By Greg Bortkiewicz, Senior Account Executive & Digital Specialist
Ever since the Cambridge Analytica story broke, Facebook has been fighting fires regarding its perceived lack of action to appropriately manage its users data. (For tips about how to protect your data on Facebook, check out my recent blog post). While Facebook certainly has a lot to answer for, it isn’t the only offender, or even the worst. Step forward Google.
Google routinely harvests huge amounts of data from its many apps and services, including search, Maps, YouTube, the Chrome web browser and Android phones. It’s only a matter of time before Google will find itself defending data collection in the same way Facebook has. Here are some tips on how you can protect your data:
Manage your Google activity
When you log in to Google, go to ‘My Account’ where you’ll find your main dashboard. Here you can manage your personal info and privacy settings to choose what is shared with Google.
Click ‘Manage your Google activity’ then ‘Activity controls’. You can choose whether you want Google to have access to your web and app activity, location history, device information, voice and audio activity, and YouTube search and watch history.
For many people, there is a trade-off between sharing data and the convenience of services. For example, if you turn off location history, Google Maps will no longer store your home address and places you frequently visit. The benefit is that your movements will not be tracked.
If you want a glimpse at the type of things being tracked, click on ‘Review activity’. This gives a daily breakdown of everything you did (including the exact time), where you went, what apps you used and what searchers you ran. The timeline review shows you exactly where you went on any given day, so long as your phone GPS was activated. Seeing this was enough to convince me to turn off location tracking!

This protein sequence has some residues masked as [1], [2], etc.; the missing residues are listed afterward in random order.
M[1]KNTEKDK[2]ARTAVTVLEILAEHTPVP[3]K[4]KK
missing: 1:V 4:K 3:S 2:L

Manage your ad settings
You can’t prevent Google from serving you ads, but you can decide if you want to receive personalized ads. By limiting the profile information you share and the topics you like, ad companies have less information about you and you won’t feel like you’re being stalked online.
If you want to go a step further, I highly recommend the free browser extension Ghostery. It not only blocks ads, but also trackers that lurk in the background of websites and collect information on you. Blocking ads and trackers will help restore your online privacy and make your webpages load faster.
Diversify your digital services
Google can collect so much data in part because of the sheer number of services and apps it owns. Finding alternatives is just as important as managing your account settings.
A great alternative to Chrome is Mozilla’s Firefox browser. Mozilla is a nonprofit dedicated to an open and secure Internet. Firefox comes with tracking protection and Mozilla doesn’t sell any data it collects. Even better, the latest version uses 30% less memory than Chrome and has a great design.
Google search dominates the search market, often accounting for more than 80% of searches in any given region. This is problematic as Google can skew results in favor of its own products and services, as well as having access to a huge amount of data. Those looking for an alternative should try out Duck Duck Go. This search engine never tracks or collects any search history. Again, a trade-off is you might like having search history saved because it can sometimes be more convenient. It’s up to each of us to balance convenience with privacy.
It would be extremely difficult to completely disentangle yourself from Google considering the monopoly is has online, but these few tips will get you off to a good start. I’d love to hear what other tips and tricks you have to protect your online privacy. Leave a comment below or tweet me @greg_borko.
2 thoughts on “How to protect your data on Google”
Greg, great blog. 1984 has definitely arrived. Thanks for the tips. Cheers, David
Greg, thanks for this timely post. I feel more empowered to set limits on what Google sees. It all feels very Black Mirror to me. 🙂
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